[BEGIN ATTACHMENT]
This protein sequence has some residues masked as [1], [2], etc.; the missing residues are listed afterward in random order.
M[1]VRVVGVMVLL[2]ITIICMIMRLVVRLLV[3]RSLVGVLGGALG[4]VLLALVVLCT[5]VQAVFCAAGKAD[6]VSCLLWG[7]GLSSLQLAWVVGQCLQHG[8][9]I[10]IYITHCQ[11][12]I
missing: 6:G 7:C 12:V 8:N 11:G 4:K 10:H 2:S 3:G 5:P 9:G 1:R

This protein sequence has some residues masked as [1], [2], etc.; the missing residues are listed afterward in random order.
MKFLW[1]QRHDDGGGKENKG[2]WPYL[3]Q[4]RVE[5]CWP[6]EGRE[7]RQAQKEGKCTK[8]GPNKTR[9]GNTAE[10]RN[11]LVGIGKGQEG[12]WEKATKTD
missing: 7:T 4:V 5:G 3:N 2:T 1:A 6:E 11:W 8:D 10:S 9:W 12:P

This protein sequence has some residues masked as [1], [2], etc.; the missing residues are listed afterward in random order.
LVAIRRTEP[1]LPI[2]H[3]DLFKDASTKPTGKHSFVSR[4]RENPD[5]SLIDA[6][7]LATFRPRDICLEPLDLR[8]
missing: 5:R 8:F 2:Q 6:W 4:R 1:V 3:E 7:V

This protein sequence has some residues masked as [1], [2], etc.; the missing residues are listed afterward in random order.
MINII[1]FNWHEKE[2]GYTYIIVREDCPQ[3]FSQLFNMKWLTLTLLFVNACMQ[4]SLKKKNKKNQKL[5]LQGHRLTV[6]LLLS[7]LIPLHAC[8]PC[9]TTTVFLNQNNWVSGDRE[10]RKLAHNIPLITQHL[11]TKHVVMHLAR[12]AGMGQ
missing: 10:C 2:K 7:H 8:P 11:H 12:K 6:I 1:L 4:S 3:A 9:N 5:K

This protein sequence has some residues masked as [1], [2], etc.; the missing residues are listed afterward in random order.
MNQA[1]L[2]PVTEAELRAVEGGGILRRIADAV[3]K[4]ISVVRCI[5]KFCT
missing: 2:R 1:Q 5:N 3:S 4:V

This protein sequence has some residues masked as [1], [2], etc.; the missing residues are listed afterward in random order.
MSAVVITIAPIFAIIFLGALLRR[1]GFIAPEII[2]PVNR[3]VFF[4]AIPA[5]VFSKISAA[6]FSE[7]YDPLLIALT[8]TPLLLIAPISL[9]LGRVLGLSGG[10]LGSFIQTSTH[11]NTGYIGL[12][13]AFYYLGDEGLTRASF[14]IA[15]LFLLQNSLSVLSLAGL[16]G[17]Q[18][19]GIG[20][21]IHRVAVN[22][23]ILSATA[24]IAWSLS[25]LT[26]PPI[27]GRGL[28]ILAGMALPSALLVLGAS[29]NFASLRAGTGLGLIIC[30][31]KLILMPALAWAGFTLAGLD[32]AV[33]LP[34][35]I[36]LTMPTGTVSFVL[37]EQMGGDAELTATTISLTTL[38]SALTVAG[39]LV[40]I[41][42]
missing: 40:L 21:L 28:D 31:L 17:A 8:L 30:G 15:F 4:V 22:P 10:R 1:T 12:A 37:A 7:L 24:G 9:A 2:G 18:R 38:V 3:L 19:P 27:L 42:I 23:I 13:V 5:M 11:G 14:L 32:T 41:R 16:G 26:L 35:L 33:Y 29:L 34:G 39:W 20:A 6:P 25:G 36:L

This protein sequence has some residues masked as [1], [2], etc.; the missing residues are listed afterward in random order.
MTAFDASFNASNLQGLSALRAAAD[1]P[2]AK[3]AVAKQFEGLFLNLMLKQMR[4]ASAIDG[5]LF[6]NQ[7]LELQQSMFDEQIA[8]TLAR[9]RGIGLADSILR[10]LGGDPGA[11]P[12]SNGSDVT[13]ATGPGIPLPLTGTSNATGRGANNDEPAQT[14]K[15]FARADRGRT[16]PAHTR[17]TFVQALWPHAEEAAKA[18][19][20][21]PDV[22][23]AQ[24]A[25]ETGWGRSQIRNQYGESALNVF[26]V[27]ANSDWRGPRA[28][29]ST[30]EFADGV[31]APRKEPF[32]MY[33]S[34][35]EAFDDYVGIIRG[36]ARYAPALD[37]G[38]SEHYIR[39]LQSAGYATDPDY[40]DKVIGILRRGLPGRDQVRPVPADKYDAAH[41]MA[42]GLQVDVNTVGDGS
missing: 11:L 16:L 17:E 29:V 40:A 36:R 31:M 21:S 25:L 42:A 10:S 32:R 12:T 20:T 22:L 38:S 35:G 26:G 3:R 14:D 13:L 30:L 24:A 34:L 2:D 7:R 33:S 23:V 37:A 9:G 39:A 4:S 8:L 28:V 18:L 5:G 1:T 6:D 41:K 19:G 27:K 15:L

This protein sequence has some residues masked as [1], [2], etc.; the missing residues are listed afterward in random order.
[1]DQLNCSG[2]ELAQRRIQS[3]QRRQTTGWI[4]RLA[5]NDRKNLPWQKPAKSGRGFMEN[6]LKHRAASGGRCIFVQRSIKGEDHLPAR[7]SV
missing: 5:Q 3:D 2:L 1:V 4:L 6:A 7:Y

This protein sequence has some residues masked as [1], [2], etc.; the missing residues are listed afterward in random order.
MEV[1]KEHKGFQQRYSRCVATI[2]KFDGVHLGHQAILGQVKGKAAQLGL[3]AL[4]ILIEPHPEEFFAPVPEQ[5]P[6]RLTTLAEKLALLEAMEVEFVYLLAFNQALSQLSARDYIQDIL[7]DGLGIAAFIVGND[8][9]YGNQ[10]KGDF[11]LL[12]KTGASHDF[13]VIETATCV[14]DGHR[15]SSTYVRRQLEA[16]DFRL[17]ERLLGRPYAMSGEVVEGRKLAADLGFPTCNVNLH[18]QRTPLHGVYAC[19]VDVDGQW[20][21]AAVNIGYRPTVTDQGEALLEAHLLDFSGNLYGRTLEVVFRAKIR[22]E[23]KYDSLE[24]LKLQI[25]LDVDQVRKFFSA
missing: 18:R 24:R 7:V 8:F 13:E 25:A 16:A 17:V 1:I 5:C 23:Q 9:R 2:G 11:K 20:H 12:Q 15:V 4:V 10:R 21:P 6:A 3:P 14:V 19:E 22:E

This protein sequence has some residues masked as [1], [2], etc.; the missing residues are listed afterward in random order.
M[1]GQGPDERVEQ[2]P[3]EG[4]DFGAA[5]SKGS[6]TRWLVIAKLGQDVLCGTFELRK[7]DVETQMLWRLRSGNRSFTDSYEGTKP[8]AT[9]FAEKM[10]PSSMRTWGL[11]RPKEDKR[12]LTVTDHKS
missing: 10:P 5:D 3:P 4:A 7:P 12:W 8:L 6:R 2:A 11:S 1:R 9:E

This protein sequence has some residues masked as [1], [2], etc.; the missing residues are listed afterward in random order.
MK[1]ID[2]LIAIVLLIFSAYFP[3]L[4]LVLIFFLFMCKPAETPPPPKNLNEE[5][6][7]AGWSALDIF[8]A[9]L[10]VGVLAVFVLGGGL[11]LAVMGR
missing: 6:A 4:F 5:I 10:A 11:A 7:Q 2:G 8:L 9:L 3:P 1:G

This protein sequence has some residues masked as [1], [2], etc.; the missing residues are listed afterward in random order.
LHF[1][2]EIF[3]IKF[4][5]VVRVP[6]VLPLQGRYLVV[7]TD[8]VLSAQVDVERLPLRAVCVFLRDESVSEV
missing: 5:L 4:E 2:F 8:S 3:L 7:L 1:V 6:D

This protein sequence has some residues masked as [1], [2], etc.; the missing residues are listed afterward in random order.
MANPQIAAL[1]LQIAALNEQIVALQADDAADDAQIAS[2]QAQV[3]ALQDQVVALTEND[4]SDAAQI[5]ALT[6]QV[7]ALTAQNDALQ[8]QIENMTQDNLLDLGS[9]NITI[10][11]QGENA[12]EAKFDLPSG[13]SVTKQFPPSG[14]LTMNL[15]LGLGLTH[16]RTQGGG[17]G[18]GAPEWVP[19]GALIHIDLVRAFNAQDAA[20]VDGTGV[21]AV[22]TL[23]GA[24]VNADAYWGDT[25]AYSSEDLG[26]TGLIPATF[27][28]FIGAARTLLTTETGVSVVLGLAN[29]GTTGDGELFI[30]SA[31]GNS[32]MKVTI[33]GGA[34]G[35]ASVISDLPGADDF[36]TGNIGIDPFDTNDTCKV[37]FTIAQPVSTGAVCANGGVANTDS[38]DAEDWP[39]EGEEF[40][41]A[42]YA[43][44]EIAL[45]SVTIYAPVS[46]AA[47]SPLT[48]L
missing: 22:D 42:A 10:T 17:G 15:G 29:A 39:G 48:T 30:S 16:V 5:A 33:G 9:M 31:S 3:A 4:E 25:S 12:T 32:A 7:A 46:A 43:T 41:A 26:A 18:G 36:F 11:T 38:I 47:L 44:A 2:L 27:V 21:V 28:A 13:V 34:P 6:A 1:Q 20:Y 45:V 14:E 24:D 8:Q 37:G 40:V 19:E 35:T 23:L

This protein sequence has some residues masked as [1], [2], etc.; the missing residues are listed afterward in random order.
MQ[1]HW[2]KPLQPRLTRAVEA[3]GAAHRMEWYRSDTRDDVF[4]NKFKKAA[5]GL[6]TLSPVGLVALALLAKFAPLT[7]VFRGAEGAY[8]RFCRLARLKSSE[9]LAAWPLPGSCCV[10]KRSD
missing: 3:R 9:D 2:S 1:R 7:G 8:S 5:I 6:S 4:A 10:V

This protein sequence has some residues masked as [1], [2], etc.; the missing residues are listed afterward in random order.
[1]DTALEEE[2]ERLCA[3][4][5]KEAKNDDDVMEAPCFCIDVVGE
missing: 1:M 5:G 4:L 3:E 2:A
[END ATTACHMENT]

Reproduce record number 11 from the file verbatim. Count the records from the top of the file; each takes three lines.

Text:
This protein sequence has some residues masked as [1], [2], etc.; the missing residues are listed afterward in random order.
MK[1]ID[2]LIAIVLLIFSAYFP[3]L[4]LVLIFFLFMCKPAETPPPPKNLNEE[5][6][7]AGWSALDIF[8]A[9]L[10]VGVLAVFVLGGGL[11]LAVMGR
missing: 6:A 4:F 5:I 10:A 11:A 7:Q 2:G 8:L 9:L 3:P 1:G